Knowing how to politely give advice is not only an excellent tool for making small talk, but helps ESL students establish friendships with native English speakers, engaging with them in a meaningful, friendly way.
I could probably conjecture that most Koreans are eager to make friends with an English-speaking foreigner so they can practice their English, share cultures, have an interesting time, and from my experience, perhaps because they genuinely want to show you “their Korea.” And from my experience meeting new Korean friends, there is always a lot of advice sharing. I hadn’t realized how often we native English speakers offer our thoughts and suggestions to others, especially to co-workers or friends.
I always make sure to include a good lesson or three on how ESL students can give advice.
A few of the difficulties I’ve noticed when teaching “Giving Advice”:
- Advice is cultural and may not always be polite or practical when transferred to the listener’s culture. Real life example: Me – My stomach hurts today. Friend: You should try making a big dung.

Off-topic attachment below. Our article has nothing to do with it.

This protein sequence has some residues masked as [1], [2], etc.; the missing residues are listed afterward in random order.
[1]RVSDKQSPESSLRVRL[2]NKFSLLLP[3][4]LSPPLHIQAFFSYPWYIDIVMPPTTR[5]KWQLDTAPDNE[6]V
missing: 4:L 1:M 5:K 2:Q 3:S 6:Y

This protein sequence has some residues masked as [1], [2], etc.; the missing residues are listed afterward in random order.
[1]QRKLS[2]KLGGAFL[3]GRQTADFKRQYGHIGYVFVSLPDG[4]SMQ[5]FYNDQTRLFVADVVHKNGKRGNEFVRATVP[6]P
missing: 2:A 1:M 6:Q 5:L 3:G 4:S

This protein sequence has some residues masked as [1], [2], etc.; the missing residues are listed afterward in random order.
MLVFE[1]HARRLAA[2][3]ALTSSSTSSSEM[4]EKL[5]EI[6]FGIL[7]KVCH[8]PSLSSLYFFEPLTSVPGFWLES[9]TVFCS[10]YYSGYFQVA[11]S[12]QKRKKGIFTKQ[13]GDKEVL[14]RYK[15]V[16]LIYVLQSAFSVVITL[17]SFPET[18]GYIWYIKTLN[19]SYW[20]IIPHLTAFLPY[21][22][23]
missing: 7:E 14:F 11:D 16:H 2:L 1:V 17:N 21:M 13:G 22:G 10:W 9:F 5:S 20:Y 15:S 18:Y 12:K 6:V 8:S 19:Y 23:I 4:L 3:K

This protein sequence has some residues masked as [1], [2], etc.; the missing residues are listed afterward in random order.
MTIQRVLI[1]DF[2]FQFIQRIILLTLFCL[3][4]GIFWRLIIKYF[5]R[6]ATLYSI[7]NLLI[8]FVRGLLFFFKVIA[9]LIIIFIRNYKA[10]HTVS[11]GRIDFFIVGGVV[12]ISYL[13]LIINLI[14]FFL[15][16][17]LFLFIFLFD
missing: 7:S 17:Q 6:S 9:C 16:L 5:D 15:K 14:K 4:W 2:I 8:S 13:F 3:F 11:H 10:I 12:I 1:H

- It’s better to give advice that is closer to neutral rather than politically, emotionally or otherwise “fired up.” In other words, suggesting solutions that are too strange can feel awkward and create distance between the speaker and listener. Real life example: Person 1 – I am tired of riding the bus. Person 2 – Well, riding the bus saves the environment, so you should be happy about doing it.
- Being polite is not easy in a second language, even with the best intentions. Native English speakers can often take offense easily (and here I’m speaking as a polite, “I’m sorry” loving Canadian). Real life example: Me – I’m feeling sick. Co-workers – You ought to come to work anyways like other Koreans do.